A month ago, Blend gave every employee an iPad. We did this for two reasons. First, because it was just a fun thing to do. But second, we did it because it highlights a shift we’ve been seeing in our industry for a while: the shift away from the Web.
Now, I know, Wired explained this better than I ever did in their recent story, The Web is Dead. Long Live the Internet. If you haven’t read it, it’s worth taking a look. In it, they discuss the shift away from Web pages in a browser and toward Internet-enabled apps – thick clients, essentially, that have functionality designed around specific tasks and just use the Net as a data transport layer.
A decade ago, the ascent of the Web browser as the center of the computing world appeared inevitable. It seemed just a matter of time before the Web replaced PC application software and reduced operating systems to a “poorly debugged set of device drivers,” as Netscape cofounder Marc Andreessen famously said.
[…] Those push concepts have now reappeared as APIs, apps, and the smartphone. And this time we have Apple and the iPhone/iPad juggernaut leading the way, with tens of millions of consumers already voting with their wallets for an app-led experience. This post-Web future now looks a lot more convincing. Indeed, it’s already here.
For the record, I’ve been thinking about this thing long before Wired published this story. In fact, I had a little epiphany a few months ago when watching a commercial for Microsoft’s Kin of all things. The Kin died about 10 minutes after they released it, but for some reason the commercial just resonated with me. I saw all these status updates and social media…nuggets, and I realized these things might never see the inside of a browser. They might live an die solely in the “Kin world.”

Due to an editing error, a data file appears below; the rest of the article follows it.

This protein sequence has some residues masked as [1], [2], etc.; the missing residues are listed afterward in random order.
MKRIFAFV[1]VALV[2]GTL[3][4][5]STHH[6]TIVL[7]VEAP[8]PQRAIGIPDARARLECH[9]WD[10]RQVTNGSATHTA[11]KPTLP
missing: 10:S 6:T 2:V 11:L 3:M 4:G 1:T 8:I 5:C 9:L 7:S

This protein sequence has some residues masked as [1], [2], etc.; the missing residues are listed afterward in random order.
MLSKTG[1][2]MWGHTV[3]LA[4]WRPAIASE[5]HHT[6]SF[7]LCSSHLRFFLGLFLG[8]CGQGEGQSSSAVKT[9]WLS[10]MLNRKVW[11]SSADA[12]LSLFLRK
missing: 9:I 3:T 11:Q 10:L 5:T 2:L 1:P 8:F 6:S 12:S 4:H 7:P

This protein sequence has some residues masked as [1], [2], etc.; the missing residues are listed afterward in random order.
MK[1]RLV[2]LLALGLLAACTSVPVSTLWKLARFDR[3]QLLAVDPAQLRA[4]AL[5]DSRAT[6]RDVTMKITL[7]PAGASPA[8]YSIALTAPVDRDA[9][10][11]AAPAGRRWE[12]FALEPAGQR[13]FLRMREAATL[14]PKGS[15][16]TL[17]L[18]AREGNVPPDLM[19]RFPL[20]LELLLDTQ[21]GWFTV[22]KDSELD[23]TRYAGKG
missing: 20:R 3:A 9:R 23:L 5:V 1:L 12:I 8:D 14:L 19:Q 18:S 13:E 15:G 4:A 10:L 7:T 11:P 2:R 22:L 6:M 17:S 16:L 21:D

I know that Microsoft’s plans for the Kin (certainly their commercials) were a little overblown, but taken in conjunction with that Wired article, its really got my mind spinning about the possibilities of a post-HTML Internet. We’re not ones to sit around and say that the Web is going away anytime soon, but it’s undeniable that its influence is waning. A lot of functionality is drifting off into the land of apps.
Over the years, I’ve seen this with Gadgetopia. The fact is, Gadgetopia’s RSS channel is much more active than its HTML channel. I’d say there’s a really good chance you’re reading this in an RSS reader right now, in fact. The primary distribution channel has drifted away from HTML over the years, and towards RSS.
I wrote about this exact same thing a year ago in a post entitled Beyond Web-Centricity in Content Management.
[…] sometimes we (as Web developers) get too caught up in the “Web” part. Sometimes we get very Web-centric about our content, when we really should be looking at content from a completely presentation-free perspective.
[…] It strikes me that an “announcement” in the context of the enterprise doesn’t necessarily correlate to a Web page. It’s really a pure…nugget of information, uncorrupted by presentation. It has properties like a title, a body, an author, etc. that are universal. They transcend presentation. So, what do you call a piece of information, unencumbered by concerns about its final destination(s)?
I think you call this — gasp! — content.
Blend is a Web development firm, so we should be in a total panic right? Well, no, actually. Because we’ve taken a look at the future, and the future is…content. That’s the unifying thread that floats through everything. I don’t care if you have a Web site, an iPad app, or a carrier pigeon – you are delivering content to someone, somewhere, through some medium. And in this world, that content needs to be managed in a universal, channel-free method. And that’s what we do.
This has me thinking about job titles. Are we “Web developers,” or should we rename ourselves to reflect the fact that we’re just managing content, regardless of its final distribution?
This would make us…”content developers,” right? And Blend would become a “content development” firm? Right?
It’s worth thinking about.